Six of the best

Are you sure we can’t in­ter­est you in a big fam­ily car?

Herald Sun - Motoring - - Road Test - NEIL DOWLING neil.dowling@cars­

CO­CONUTS kill 150 peo­ple a year, mak­ing them 15 times dead­lier than sharks. This pif­fle par­al­lels myths such as fly­ing cham­pagne corks killing more peo­ple than spi­ders, don­keys be­ing re­spon­si­ble for more deaths than com­mer­cial air­line crashes and large cars hav­ing ex­ces­sive thirst for fuel.

This week’s long-dis­tance test in Toy­ota’s ever­green Au­rion— Aussie-built, like the Camry— shows that car buy­ers have swal­lowed what they’ve been told been about the lat­ter.

The 10.2L/100km aver­age of the Au­rion over Cars­guide’s 620km was purely city and sub­ur­ban use. Yes, mid-size cars— par­tic­u­larly the Mazda6 diesel— will beat this but the V6 Au­rion is a live­lier ride and shrugs off the ef­fects of ex­tra pas­sen­gers or a trailer.


There are five Au­rion vari­ants. The test Sportivo ZR6 sits just un­der the flag­ship Presara. At $47,990 it isn’t cheap and I’d sug­gest that the lesserequipped and $7000 cheaper Sportivo SX6 will pro­vide the same fun.

As buy­ers are in­creas­ingly dis­cov­er­ing, value in home­made cars is de­clin­ing as the buoy­ant Aus­tralian dol­lar makes im­ports cheaper.

That’s a shame. But there are coun­ter­points, in­clud­ing the capped-price ser­vice sched­ule of a mere $130 to 45,000km. Ar­guably, it’s a cheap car to own.

The ZR6 gets a 10-speaker au­dio with Blue­tooth and dig­i­tal ra­dio, sat­nav, leather up­hol­stery and even a rear win­dow blind.


I like the clean shape of the lower-specced Fal­con, Com­modore, Camry and Au­rion. The ZR6 and SX6 are a lit­tle over­done, the add-on body kit a tad flashy and awkward while mak­ing the body look un­gainly.

It’s a theme that works in con­junc­tion with a more mo­ti­vated pow­er­plant (those of HSV and FPV) but con­sid­er­ing the base and top-line Au­ri­ons per­form the same way, it’s sim­ply too much mas­cara.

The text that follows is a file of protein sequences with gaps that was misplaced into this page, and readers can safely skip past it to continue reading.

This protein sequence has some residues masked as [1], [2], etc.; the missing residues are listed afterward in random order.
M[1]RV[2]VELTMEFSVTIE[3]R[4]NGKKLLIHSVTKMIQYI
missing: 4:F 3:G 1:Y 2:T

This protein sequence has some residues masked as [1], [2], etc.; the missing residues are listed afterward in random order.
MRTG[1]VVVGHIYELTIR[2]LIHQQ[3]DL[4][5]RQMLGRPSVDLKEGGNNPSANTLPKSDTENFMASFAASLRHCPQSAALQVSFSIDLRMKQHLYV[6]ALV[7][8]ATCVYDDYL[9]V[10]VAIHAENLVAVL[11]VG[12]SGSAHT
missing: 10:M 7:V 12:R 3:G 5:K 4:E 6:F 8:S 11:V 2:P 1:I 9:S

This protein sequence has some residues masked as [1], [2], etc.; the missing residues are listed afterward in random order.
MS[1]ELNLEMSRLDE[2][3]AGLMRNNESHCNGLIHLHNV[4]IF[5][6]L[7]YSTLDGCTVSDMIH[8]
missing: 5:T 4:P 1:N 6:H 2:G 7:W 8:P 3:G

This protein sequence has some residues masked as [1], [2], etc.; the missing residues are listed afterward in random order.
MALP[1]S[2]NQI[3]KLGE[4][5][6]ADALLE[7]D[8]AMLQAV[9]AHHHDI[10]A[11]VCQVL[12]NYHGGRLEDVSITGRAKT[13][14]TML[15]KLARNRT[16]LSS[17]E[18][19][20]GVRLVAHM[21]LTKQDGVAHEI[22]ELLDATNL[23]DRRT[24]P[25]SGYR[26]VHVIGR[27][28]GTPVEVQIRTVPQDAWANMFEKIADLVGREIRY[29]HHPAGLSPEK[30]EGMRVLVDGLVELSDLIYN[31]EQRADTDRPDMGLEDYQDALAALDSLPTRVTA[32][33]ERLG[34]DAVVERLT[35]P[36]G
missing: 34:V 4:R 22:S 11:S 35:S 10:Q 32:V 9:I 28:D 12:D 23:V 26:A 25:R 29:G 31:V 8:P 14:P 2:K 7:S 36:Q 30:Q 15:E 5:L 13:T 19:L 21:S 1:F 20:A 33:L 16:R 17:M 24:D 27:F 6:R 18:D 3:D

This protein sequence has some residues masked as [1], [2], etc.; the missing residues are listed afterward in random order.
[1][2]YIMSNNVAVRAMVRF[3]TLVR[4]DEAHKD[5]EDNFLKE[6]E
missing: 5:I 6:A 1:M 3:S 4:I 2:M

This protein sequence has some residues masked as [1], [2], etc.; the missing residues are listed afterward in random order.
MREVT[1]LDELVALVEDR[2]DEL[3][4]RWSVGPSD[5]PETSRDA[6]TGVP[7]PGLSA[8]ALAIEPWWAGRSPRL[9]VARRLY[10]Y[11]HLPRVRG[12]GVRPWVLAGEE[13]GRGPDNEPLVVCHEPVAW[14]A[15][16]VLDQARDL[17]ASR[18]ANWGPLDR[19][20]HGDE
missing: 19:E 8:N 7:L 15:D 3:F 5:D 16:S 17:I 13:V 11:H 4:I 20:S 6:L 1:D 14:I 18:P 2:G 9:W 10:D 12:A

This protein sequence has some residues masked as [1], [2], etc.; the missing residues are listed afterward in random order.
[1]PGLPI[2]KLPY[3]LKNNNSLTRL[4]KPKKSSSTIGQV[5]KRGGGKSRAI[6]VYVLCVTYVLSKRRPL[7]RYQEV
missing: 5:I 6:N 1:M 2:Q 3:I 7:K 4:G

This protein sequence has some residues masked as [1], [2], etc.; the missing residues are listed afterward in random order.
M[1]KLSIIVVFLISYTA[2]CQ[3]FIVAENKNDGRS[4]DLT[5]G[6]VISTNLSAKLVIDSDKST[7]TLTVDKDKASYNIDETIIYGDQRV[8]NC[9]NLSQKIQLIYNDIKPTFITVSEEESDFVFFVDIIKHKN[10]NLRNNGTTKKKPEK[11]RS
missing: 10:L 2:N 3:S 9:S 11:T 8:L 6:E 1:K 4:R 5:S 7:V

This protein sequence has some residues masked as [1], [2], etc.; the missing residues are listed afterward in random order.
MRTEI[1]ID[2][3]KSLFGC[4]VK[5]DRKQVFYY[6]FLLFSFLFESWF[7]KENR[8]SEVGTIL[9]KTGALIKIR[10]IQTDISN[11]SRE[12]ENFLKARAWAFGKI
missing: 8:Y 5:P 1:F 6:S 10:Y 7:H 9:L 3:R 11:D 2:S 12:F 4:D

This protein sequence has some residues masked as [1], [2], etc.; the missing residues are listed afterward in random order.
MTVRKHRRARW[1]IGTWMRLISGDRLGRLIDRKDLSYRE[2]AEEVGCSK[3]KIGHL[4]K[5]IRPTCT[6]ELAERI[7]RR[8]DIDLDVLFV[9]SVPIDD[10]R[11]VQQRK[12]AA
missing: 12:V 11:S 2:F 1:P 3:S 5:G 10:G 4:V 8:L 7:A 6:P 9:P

As with the cur­rent Fal­con and Com­modore, the Au­rion’s cabin is clearly age­ing. It’s per­fectly func­tional and very well laid out but ex­cess chrome and some fid­dly bits are hints of yes­ter­year.

The cabin is airy and light, the space avail­able is per­fect for five adults and even the boot (with full-size spare) ac­com­mo­dates lots of lug­gage. Split fold-down rear seats are use­ful though the open­ing could be big­ger.

The foot-op­er­ated park brake can make a dent in your left shin, en­hanc­ing the feel­ing that a cabin up­date is called for.


The Au­rion fol­lows Toy­ota’s sim­ple, in­grained en­gi­neer­ing phi­los­o­phy. The 3.5-litre V6 runs on base-level un­leaded fuel and pumps out 200kW/ 336Nm— though it doesn’t feel this feisty— through a sixspeed au­to­matic.

Toy­ota claims an aver­age of 9.3L/100km and that’s cer­tainly pos­si­ble.

The front-drive plat­form de­sign is re­heated Camry and is a good com­pro­mise be­tween space ef­fi­ciency, taut body de­sign and low pro­duc­tion costs. The ba­sic engine has been around for ages in dif­fer­ent ca­pac­i­ties.

As a 3.5, it ap­pears not only in other Toy­ota and Lexus mod­els but in the Lo­tus Evora(su­per­charged in the Evora and Ex­ige sta­ble­mates). That in­di­cates a solid parts sup­ply and peo­ple who know how to fix them.


The ZR6 shares the seven airbag quota and five-star crash rat­ing of most Toy­ota pas­sen­ger cars. It adds stan­dard blind-spot sen­sors, front and rear park sen­sors, elec­tronic sta­bil­ity and trac­tion con­trol, full-size spare and re­verse cam­era.


Aus­tralian in­put makes the Camry/Au­rion plat­form a big per­for­mance step up on the aver­age-grade han­dling of off­shore clones.

The Au­rion shows un­der­steer bias when hur­ried through cor­ners but re­mains pre­dictable and poised.

It’s not a car rec­om­mended for such pur­suits but the fact it can com­bine agility with com­fort and quiet­ness re­flects en­gi­neer­ing thor­ough­ness.

The engine is pretty good, more for its hushed smooth­ness than power de­liv­ery.

I could never feel 200kW/ 336Nm though I got close with the help of a heavy right foot. But it’s a fam­ily car and one made for roomy cruis­ing or trips to the shops.

In this re­gard, it’s a car with few faults.


Large car or not, the Au­rion per­forms and han­dles well enough to make it al­most fun. Low-cost ser­vic­ing makes it hard to pass up as a fam­ily car.

Boot room: Even with a full-size spare, there is still space for heaps of lug­gage

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